I am very fortunate to have known and been very close to Anthony Roché continually for 45 years, beginning with his teenage years in New York City, with me as his music teacher. During the late 1960’s through the mid 70’s, I taught flute and other music skills at a theater arts center in East Harlem, commonly known as Spanish Harlem or El Barrio, the place where salsa was developed, because of its closeness to black or Central Harlem. Initially, I was his music mentor, but through circumstance, the connection developed into a father-son relationship, something that continued for the rest of his life. I would receive a phone call from him every year on December 4, my birthday, and he would receive a call from me on December 9, his birthday. In December, 2009, I did not receive that call from him, so I became a bit concerned, but didn’t know how to get in touch with him. Then, on December 9, I received a phone call from his mother, telling me that he had had a stroke in late October. I surmise that it was during the time period that I was performing and presenting at a conference in Los Angeles. Because I did not find out until his birthday, I suspected that somehow, even though ill, Anthony remembered that I would be trying to reach him on that day, and managed to get his mother to contact me. When he became a bit stronger, he was brought to New York for further treatment, thus enabling me to actually see him. I visited him frequently, making sure he had the things he needed, and as he got stronger, actually taking him to concerts, movies, and outside excursions. Even though I am totally blind, I felt extremely useful to him, and felt what it means to be my “brother’s keeper”. He was always happy to see me and eager to go out. He didn’t seem to mind to have this blind man push his wheelchair while he gave the directions for my movements.
If this sounds sacrificial, I look at it another way. I feel blessed by the fact that, even though I am blind, I was able to give my “foster son” some of the support he needed. After all, when I was hospitalized in Massachusetts in January, 1977, the doctors trying to preserve some of my sight, Anthony came all the way from Paris to visit me. From there, he went to New York, staying in my apartment, teaching most of my flute students while I would be staying in the hospital for a month. Our relationship was that close, with him thinking of me as being his primary mentor.
While I was teaching him during his secondary school days, he became good enough to be selected for the All-City High School Orchestra, meaning that he was being considered as one of the four top public high school players in the New York City public schools. In order to provide him with a better instrument for weekly rehearsals, I would let him borrow my own flute, then met him at the rehearsal site before rehearsals ended to collect the flute from him, thus ensuring the safety of my instrument. Similarly, when an All-State high school orchestra was being selected, I traveled with him to Albany, New York, for the competition. These competitions were conducted by members of the Philadelphia Orchestra, because the All-State High School Orchestra would spend one month in residence at the Saratoga Performing Arts Center, where the Philadelphia Orchestra itself would be in residence. The students would receive some coaching from the Philadelphia Orchestra members. Again, Anthony was one of four students, this time statewide, who was selected, beating out two other New York All-City High School members, who had also traveled for that competition. He met some of the best high school musicians from throughout the state. Later, when one of his All-State orchestra colleagues decided that they were going to continue their music study in Europe after high school, Anthony decided to do the same thing. That’s how his European adventures began. Initially, he studied in France, then the eastern Alps region of Switzerland, where I actually visited him, then Freiburg, Germany, and finally back to Switzerland, where he settled. I bought professional instruments for him so he could be competitive with professional flute players in Europe.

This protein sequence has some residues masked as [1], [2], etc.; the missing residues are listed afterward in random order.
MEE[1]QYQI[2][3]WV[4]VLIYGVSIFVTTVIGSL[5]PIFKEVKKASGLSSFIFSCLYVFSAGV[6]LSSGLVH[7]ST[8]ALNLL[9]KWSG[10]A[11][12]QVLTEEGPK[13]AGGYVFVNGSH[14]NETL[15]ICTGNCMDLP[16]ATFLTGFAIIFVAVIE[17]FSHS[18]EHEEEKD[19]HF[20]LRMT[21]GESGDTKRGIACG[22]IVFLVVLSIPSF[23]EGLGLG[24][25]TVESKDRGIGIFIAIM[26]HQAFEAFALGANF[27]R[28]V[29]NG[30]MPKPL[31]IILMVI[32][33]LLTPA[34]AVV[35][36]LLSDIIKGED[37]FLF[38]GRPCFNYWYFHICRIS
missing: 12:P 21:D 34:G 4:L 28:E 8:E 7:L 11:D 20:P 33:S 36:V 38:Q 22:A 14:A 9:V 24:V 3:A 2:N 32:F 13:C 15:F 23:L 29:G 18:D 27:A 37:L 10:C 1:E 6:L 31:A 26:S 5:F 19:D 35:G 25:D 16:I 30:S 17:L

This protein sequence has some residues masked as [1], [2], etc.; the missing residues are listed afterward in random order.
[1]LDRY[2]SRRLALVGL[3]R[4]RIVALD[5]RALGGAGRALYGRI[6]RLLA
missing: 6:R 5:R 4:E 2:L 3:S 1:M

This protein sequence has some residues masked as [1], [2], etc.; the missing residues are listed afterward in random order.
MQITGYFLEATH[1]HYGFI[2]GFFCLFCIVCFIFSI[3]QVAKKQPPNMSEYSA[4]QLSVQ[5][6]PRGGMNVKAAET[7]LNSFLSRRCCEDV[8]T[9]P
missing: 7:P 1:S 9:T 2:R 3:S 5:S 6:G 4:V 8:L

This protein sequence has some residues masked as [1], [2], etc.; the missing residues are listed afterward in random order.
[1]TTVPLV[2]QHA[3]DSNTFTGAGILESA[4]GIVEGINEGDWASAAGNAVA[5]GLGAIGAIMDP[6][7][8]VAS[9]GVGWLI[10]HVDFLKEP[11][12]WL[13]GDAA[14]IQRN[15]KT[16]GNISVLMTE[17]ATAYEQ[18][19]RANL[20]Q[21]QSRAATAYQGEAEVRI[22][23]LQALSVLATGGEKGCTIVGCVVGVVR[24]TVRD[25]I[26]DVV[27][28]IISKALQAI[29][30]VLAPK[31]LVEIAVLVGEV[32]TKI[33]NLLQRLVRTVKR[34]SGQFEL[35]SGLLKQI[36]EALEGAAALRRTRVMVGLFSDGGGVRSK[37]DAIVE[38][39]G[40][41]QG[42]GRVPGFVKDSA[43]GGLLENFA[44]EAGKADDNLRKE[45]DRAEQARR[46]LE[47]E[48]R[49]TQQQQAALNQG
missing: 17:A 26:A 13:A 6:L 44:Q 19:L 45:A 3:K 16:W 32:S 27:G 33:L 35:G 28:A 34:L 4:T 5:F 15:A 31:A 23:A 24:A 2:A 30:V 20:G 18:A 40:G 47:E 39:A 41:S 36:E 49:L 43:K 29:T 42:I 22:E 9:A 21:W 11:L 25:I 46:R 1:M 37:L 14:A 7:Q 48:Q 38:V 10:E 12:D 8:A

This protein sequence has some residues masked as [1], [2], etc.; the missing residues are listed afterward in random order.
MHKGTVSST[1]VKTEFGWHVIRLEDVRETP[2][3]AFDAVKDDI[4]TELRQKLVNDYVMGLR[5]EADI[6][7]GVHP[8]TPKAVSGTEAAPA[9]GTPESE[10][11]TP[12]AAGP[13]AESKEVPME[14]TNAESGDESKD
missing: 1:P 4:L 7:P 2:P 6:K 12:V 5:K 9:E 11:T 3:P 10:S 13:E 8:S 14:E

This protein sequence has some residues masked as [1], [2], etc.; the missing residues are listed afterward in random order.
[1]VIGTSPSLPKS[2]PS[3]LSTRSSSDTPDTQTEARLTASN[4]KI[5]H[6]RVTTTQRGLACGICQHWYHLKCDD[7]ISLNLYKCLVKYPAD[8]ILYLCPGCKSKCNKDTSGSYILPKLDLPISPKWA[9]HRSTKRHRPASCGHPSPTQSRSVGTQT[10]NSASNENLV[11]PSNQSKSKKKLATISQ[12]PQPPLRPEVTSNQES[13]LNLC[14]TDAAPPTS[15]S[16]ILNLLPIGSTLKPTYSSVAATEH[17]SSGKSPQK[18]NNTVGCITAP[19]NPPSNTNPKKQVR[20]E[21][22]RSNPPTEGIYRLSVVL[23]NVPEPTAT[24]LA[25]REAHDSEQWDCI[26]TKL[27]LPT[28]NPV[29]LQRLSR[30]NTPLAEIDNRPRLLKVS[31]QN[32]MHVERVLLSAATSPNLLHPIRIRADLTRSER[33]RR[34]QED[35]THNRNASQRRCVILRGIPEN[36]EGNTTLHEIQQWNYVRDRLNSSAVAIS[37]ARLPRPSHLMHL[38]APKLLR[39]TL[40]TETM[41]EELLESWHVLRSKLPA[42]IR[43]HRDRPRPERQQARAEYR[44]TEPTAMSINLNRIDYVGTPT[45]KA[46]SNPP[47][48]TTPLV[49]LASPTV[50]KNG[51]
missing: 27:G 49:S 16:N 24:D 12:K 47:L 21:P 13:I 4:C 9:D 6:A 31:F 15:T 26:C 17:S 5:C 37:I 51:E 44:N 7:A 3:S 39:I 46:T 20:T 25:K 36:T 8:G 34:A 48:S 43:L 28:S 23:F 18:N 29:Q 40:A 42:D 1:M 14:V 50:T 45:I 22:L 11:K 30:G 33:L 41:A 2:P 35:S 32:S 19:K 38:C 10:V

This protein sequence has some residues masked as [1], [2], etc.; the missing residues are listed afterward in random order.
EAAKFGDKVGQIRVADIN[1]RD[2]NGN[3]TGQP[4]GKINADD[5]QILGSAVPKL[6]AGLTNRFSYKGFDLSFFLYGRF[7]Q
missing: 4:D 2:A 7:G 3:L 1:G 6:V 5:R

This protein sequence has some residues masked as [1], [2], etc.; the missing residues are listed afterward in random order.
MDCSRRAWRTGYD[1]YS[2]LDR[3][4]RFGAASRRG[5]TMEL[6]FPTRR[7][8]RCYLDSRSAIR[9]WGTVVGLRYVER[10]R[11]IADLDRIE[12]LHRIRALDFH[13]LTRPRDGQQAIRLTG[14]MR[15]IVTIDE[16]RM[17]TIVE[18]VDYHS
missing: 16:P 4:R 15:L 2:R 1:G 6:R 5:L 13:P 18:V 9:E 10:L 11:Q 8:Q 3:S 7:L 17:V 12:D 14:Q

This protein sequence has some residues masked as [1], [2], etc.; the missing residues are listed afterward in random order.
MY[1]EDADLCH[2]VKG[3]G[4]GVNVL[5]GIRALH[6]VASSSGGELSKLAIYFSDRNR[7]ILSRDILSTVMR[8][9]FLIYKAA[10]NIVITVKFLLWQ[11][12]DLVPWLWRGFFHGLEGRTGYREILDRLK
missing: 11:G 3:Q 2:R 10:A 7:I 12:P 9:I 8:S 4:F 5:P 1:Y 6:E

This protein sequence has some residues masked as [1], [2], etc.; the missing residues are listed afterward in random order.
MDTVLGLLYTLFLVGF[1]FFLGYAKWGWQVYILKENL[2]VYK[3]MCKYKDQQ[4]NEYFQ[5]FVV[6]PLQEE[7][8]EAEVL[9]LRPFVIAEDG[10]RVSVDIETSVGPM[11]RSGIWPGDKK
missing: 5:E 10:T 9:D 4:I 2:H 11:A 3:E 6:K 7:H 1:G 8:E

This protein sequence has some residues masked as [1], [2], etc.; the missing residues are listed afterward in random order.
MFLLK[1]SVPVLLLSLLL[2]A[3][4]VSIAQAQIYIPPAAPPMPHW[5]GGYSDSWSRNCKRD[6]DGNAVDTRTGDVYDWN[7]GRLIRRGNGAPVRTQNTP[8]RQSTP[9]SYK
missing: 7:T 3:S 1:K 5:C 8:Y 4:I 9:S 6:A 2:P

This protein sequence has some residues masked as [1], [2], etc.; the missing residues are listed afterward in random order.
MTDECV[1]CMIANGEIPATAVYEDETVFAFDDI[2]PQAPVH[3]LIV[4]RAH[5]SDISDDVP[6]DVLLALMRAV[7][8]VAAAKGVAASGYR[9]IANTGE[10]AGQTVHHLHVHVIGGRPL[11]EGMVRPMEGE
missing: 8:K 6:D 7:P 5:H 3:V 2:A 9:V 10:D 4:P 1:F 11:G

After losing my total sight, I traveled to France to study with the renowned flutist Jean-Pierre Rampal at the International Summer Academy in Nice. When my studies were ended, I spent some time in France with Anthony, staying at the home of a French doctor and his American-born wife in St. Cloud, which is a suburb of Paris. In 1983, after an extended trip to several African countries, I traveled from Africa to Switzerland, arriving in Zurich just 6 days after his son Shanti was born. I stayed with Anthony and Majida at their home.
By this time, I was developing a strong attachment to Africa, and great concern for the problems of musicians, educators, and students on that continent. This concern increased to the extent that I am now a bonafide African music scholar, musician, educator, and humanitarian. This expertise also made my own life more relevant with Anthony’s because, as an African music scholar, I also studied music of the African diaspora, meaning those countries and cultures that have a strong African connection, especially Latin American countries. I became more and more knowledgeable about Latin music, and developed such a strong interest that I attended the viewing ceremonies or memorial services for Tito Puente, Ray Barreto, Mario Bauza, Celia Cruz, Joe Cuba, Louis Andino, Graciela Perez, and perhaps some others. I truly love and listen to Latin music. Anthony and I also had strong international interests – he by being in Europe, and me by being a teacher at the United Nations International School, where I teach students from all over the world. So I was not only his closest American ally, I was possibly his most relevant American ally. We placed a lot of trust in each other, and this trust kept us together until the end of his life.